- Long time readers might remember that I had a few substantial posts during the last summer Olympics. I L-O-V-E the games, and miss watching them with my mom. I love the spirit of the games, the stories, and the sportsmanship that usually dominates. Last night I was out at the Library watching Jesse play poker while I took advantage of "Margarita Monday." The games were on, and eventually a loud group came into the bar and started paying attention to the TV's like me. When Phelps won a gold medal in one race and qualified for the next round in another, they started cheering and chanting "USA." Yes, go team, indeed! When they cut back to men's gymnastics, the comments and shouts took a different turn. Suddenly I was hearing derision about the other teams. I admit that I do sometimes say "don't stick the landing" or "feel free to bobble on the dismount" when the US is neck-and-neck with another team. Last night, however, I heard racial slurs and epithets being tossed around by some of the folks in the bar. It's one thing to cheer on your own team. But to get personal and insult or attack the other competitors because of happenstance of birth? NOT OK. Friends, please don't ever let me catch you falling into this pattern, because I hate ripping into my dearest ones. But Mama Gay will do so if necessary.
- Meet California Chief Justice Ronald George. He's the one who just wrote the majority opinion that legalized same-sex marriage in the Golden State. After 34 years as a judge in California (17 of them on the high court), he's largely known as a careful jurist. He was first appointed by Ronald Reagan (uber-Republican), and another Republican (Pete Wilson) appointed him as Chief Justice in 1996. He's been highly touted for modernizing and streamlining the court system in California. He's been tough on crime, and forced prosecutors to stick to their guns in the Hillside Strangler case, resulting in a conviction and 9 counts of murder. All in all, not someone most would call "an activist judge." Until now. Now, he's likely to have to raise one metric butt-ton of money to mount a re-election campaign. And I quote:
''Absolutely, Ron George should be thrown out for voting for gay marriage,'' said Mike Spence, president of the conservative California Republican Assembly. ''He has a very radical view of what's a family.'' (from the Advocate)You disagree with his opinion, so he should be out of a job?! Why not ask the correct questions, like "Is he a bad jurist? Has he been unfair in his decisions? Are his rulings consistent with the law?" His view of "family" is NOT grounds for a smear campaign. While we're at it, why don't we talk about the fact that he did not "VOTE for gay marriage." He interpreted the laws of the State of California in regards to a case on his desk. And three other justices agreed, hence the term "majority." I am SO sick of people tossing around the term "activist judge." It was used with Roe V. Wade. It was used with Brown V. Board of Education (you know, that whole separate but equal thing). Basic logic tells us that we can't always let majority opinion dictate what is right. It's why the judicial branch provides a check to the legislative. The rights of the minority cannot be left up to majority vote. If they were, women and people of color likely wouldn't even have the right to vote against gay marriage. Wyoming would not be a state. Interracial marriage would still be illegal. How many of things do we now look back on and say "Damn they/we were so stupid and blind. How could they have thought that was right?" You don't like the law? Work to change it. It's how the human rights movements have been working for ages. Work within the system, but don't get personal with someone because they're paid to read and review the rules.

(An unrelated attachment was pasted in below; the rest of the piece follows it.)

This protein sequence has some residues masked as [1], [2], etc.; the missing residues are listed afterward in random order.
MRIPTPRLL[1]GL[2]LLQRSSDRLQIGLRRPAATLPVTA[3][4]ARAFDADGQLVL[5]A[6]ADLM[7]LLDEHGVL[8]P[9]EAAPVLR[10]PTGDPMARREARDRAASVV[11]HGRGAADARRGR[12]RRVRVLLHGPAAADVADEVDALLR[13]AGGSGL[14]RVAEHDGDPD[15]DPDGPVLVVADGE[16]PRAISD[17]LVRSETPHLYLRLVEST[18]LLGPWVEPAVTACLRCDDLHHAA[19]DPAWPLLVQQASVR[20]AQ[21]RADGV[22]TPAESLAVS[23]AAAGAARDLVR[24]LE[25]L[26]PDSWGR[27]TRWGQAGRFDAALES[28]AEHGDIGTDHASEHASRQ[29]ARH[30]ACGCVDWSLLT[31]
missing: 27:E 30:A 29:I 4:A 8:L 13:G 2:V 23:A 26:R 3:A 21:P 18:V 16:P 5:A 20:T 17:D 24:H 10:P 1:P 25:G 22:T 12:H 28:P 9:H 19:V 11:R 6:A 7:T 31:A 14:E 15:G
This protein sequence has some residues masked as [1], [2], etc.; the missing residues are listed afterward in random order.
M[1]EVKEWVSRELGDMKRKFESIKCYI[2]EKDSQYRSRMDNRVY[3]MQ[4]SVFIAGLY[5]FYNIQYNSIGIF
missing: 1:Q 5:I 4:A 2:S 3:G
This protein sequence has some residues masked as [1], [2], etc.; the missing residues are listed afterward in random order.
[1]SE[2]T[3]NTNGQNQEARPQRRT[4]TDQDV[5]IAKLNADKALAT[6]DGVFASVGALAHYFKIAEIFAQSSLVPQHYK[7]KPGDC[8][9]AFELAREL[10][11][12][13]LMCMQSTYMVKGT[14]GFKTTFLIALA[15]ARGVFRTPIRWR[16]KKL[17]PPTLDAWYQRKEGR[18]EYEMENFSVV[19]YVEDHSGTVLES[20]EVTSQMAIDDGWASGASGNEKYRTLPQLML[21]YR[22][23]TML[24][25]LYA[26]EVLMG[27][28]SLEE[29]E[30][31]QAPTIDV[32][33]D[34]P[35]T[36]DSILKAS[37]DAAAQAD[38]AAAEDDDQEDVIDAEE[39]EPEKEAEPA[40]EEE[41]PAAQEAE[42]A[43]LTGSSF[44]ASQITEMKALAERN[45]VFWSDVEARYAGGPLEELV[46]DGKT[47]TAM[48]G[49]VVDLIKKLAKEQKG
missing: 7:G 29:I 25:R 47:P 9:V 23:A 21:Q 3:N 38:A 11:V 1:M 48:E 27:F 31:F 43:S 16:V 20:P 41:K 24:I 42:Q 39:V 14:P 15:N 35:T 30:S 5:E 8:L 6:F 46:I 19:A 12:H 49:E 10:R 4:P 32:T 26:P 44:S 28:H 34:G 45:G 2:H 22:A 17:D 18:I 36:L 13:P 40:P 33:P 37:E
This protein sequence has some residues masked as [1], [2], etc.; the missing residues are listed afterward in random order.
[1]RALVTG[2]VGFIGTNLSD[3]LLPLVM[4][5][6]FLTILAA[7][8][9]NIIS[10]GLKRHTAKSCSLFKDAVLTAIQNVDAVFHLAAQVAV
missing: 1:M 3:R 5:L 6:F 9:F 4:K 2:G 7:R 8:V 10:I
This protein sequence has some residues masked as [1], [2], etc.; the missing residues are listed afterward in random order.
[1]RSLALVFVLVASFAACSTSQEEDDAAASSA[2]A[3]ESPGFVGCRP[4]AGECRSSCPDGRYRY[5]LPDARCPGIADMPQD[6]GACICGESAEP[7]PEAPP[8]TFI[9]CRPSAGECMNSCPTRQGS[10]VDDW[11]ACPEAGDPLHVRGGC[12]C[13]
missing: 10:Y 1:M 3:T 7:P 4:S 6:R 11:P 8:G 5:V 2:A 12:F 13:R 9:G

I leave you with some quotes; please note they are not from dumb people:
- In Republics, the great danger is, that the majority may not sufficiently respect the rights of the minority. - James Madison
- All, too, will bear in mind this sacred principle, that though the will of the majority is in all cases to prevail, that will, to be rightful, must be reasonable; that the minority possess their equal rights, which equal laws must protect, and to violate would be oppression. - Thomas Jefferson
- One great object of the Constitution was to restrain majorities from oppressing minorities or encroaching upon their just rights. - James Polk
- Too many Americans don't understand the importance of minority rights and the independent judiciary. - Douglas Abrams
- The majority is always wrong; the minority is rarely right. - Henrik Ibsen
- Individual rights are not subject to a public vote; a majority has no right to vote away the rights of a minority; the political function of rights is precisely to protect minorities from oppression by majorities (and the smallest minority on earth is the individual). - Ayn Rand